Apple's philosophy is that a well-designed, tightly integrated product will always be superior to one designed with loosely-coupled interchangeable components. That's the reason they didn't give up on Macintosh throughout the '90s, when everyone else was going to Windows.
By this reasoning, Apple doesn't see web apps as a threat to native apps. Because of limitations in web technologies (today), they are less capable than native apps. Apple is so confident of this that they see no problem with improving the capability of web apps: adding touch event handling, location services, offline access. If they wanted to discourage web app development, they would not provide these APIs.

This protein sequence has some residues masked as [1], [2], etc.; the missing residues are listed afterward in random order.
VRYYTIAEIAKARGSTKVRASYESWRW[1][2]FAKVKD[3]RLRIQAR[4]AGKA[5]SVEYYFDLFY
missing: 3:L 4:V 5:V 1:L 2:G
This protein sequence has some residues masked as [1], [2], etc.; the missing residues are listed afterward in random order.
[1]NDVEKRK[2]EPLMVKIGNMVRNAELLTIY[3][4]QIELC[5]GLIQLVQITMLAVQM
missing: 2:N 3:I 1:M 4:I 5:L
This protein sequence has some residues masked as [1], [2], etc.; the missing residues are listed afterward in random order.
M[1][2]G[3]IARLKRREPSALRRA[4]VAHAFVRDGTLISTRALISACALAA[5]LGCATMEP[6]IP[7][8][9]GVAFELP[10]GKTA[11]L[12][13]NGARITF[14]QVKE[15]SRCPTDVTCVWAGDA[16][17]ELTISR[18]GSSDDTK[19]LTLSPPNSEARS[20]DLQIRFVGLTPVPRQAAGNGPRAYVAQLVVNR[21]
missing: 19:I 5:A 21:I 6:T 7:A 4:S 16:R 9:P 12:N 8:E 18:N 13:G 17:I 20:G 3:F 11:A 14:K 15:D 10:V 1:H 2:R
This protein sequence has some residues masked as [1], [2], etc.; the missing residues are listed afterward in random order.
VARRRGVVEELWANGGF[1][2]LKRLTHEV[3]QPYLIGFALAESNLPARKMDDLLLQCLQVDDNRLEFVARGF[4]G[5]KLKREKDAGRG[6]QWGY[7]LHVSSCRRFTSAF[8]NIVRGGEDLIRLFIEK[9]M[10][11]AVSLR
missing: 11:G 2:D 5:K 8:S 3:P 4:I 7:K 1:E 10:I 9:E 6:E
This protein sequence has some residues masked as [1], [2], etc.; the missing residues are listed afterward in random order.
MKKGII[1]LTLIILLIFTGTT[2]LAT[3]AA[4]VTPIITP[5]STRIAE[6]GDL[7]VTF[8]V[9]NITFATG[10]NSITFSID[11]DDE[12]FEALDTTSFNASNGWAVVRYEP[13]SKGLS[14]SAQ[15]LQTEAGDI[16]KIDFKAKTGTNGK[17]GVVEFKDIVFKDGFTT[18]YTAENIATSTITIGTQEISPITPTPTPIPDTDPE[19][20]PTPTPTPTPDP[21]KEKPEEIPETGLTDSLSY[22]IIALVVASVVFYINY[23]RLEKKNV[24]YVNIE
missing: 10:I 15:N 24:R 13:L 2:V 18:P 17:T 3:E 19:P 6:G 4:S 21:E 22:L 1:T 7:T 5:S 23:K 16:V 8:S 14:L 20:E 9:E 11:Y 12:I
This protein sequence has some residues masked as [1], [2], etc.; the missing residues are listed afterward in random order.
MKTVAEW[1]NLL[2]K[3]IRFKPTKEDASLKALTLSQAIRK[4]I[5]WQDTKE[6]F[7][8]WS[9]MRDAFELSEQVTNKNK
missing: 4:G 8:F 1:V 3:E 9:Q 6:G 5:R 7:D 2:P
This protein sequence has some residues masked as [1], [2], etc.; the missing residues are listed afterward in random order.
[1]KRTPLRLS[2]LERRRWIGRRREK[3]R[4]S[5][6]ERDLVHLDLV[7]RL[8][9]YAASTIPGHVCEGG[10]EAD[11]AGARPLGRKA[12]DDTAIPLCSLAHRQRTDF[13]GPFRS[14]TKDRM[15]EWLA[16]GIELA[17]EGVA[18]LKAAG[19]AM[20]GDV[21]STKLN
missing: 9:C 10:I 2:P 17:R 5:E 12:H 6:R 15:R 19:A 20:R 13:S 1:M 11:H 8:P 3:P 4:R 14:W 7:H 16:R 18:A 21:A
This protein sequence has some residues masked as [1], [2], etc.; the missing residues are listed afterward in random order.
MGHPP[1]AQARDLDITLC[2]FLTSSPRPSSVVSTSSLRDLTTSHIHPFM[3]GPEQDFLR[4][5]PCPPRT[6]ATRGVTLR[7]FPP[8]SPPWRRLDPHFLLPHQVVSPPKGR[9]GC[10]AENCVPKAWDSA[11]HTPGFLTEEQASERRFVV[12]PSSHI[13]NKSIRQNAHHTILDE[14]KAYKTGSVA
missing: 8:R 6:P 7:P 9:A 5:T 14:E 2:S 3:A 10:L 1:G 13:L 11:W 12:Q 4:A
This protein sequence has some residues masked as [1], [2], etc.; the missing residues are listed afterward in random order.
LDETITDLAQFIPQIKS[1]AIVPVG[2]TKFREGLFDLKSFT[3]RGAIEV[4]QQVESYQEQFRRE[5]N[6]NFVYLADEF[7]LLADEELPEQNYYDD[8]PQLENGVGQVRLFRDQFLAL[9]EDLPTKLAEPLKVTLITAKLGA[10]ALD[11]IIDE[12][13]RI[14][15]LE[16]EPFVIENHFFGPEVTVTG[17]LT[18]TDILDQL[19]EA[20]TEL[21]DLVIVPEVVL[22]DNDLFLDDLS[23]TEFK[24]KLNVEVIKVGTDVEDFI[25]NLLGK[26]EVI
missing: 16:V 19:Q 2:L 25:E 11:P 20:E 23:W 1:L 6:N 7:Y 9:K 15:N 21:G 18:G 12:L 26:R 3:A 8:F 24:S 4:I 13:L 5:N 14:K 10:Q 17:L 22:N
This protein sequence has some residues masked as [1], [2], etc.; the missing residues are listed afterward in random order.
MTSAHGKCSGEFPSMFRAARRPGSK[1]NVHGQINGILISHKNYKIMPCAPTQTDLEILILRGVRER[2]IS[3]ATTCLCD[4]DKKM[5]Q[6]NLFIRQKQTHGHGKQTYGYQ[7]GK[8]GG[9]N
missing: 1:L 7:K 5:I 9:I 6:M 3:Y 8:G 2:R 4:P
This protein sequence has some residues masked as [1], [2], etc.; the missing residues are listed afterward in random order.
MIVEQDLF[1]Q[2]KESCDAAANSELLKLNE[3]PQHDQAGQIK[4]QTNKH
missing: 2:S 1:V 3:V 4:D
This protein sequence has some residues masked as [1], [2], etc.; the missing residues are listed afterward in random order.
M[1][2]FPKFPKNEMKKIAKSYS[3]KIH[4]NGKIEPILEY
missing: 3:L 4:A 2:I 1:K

Yes, Apple doesn't make any money when somebody installs a web app, but it doesn't cost them anything either. Some businesses would consider every web app sale to be lost revenue on a hypothetical native app, but that reasoning is shaky. Intentionally crippling their product to undermine web apps would only put them in a worse position should a killer web app (that runs better on Android) came along.
To date, Apple has done more to promote native apps, for obvious financial and technical reasons. But they have also supported web apps, and done nothing to inhibit them. I don't think there are any "hardships lurking"; the limitations are out in the open, and reasonable.